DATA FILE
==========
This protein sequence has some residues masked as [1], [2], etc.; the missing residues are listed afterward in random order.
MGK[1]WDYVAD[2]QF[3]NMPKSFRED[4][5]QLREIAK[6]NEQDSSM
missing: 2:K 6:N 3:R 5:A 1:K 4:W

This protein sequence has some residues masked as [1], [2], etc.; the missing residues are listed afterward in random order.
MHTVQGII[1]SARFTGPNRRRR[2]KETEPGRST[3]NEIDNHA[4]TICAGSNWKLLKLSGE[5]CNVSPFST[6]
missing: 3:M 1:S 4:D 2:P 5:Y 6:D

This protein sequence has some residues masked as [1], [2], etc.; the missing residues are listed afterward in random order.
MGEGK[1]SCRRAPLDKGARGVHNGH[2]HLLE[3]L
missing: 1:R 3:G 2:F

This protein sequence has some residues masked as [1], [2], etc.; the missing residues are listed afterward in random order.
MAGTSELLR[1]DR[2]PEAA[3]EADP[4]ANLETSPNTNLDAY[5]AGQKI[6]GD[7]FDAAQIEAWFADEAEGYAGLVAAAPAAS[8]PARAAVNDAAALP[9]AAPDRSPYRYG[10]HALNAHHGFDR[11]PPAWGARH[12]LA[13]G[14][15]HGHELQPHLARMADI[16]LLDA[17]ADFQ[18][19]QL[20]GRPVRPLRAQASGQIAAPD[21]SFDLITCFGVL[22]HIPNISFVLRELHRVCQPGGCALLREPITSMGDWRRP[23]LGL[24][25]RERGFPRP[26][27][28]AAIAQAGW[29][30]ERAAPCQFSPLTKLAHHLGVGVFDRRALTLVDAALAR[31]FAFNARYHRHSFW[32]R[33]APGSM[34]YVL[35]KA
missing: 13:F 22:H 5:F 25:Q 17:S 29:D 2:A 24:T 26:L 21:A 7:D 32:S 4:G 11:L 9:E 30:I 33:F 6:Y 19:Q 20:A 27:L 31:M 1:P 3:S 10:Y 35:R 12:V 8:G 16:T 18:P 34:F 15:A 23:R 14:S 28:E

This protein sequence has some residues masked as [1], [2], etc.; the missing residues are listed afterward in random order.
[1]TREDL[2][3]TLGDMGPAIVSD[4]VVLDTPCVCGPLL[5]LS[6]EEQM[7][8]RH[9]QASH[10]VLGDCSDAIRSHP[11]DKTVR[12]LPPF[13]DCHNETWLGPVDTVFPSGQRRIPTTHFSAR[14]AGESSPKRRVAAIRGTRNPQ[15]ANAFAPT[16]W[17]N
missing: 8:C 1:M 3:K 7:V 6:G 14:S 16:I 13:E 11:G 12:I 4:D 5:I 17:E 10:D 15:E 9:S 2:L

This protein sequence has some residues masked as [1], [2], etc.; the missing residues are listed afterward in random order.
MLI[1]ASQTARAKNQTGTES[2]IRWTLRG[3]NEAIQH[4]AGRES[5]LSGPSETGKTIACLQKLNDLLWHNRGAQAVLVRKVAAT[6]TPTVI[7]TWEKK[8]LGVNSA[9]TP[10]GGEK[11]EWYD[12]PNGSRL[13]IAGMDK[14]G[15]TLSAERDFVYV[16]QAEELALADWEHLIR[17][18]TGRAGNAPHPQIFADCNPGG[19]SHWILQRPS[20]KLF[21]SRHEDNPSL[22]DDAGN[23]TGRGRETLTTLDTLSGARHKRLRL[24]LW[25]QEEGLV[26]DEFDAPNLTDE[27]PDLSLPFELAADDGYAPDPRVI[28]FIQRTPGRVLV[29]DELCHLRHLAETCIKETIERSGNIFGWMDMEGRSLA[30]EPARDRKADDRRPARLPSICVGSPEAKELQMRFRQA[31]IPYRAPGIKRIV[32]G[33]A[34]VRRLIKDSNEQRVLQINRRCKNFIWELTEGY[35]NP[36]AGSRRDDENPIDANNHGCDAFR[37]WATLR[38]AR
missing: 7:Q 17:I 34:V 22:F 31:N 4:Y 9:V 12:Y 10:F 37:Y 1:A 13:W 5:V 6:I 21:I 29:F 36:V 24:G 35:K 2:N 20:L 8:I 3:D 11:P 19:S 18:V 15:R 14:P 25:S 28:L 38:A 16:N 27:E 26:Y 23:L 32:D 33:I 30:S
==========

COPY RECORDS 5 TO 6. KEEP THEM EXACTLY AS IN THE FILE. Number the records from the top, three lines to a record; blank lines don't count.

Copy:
This protein sequence has some residues masked as [1], [2], etc.; the missing residues are listed afterward in random order.
[1]TREDL[2][3]TLGDMGPAIVSD[4]VVLDTPCVCGPLL[5]LS[6]EEQM[7][8]RH[9]QASH[10]VLGDCSDAIRSHP[11]DKTVR[12]LPPF[13]DCHNETWLGPVDTVFPSGQRRIPTTHFSAR[14]AGESSPKRRVAAIRGTRNPQ[15]ANAFAPT[16]W[17]N
missing: 8:C 1:M 3:K 7:V 6:G 14:S 16:I 13:E 11:G 12:I 4:D 5:I 17:E 10:D 15:E 9:S 2:L

This protein sequence has some residues masked as [1], [2], etc.; the missing residues are listed afterward in random order.
MLI[1]ASQTARAKNQTGTES[2]IRWTLRG[3]NEAIQH[4]AGRES[5]LSGPSETGKTIACLQKLNDLLWHNRGAQAVLVRKVAAT[6]TPTVI[7]TWEKK[8]LGVNSA[9]TP[10]GGEK[11]EWYD[12]PNGSRL[13]IAGMDK[14]G[15]TLSAERDFVYV[16]QAEELALADWEHLIR[17][18]TGRAGNAPHPQIFADCNPGG[19]SHWILQRPS[20]KLF[21]SRHEDNPSL[22]DDAGN[23]TGRGRETLTTLDTLSGARHKRLRL[24]LW[25]QEEGLV[26]DEFDAPNLTDE[27]PDLSLPFELAADDGYAPDPRVI[28]FIQRTPGRVLV[29]DELCHLRHLAETCIKETIERSGNIFGWMDMEGRSLA[30]EPARDRKADDRRPARLPSICVGSPEAKELQMRFRQA[31]IPYRAPGIKRIV[32]G[33]A[34]VRRLIKDSNEQRVLQINRRCKNFIWELTEGY[35]NP[36]AGSRRDDENPIDANNHGCDAFR[37]WATLR[38]AR
missing: 7:Q 17:I 34:V 22:F 31:N 4:Y 9:V 12:Y 10:F 37:Y 1:A 13:W 5:V 6:I 21:I 29:F 36:V 24:G 35:K 2:N 20:L 8:I 3:D 11:P 19:S 18:V 15:R 14:P 25:S 28:L 38:A 16:N 27:E 26:Y 23:L 32:D 33:I 30:S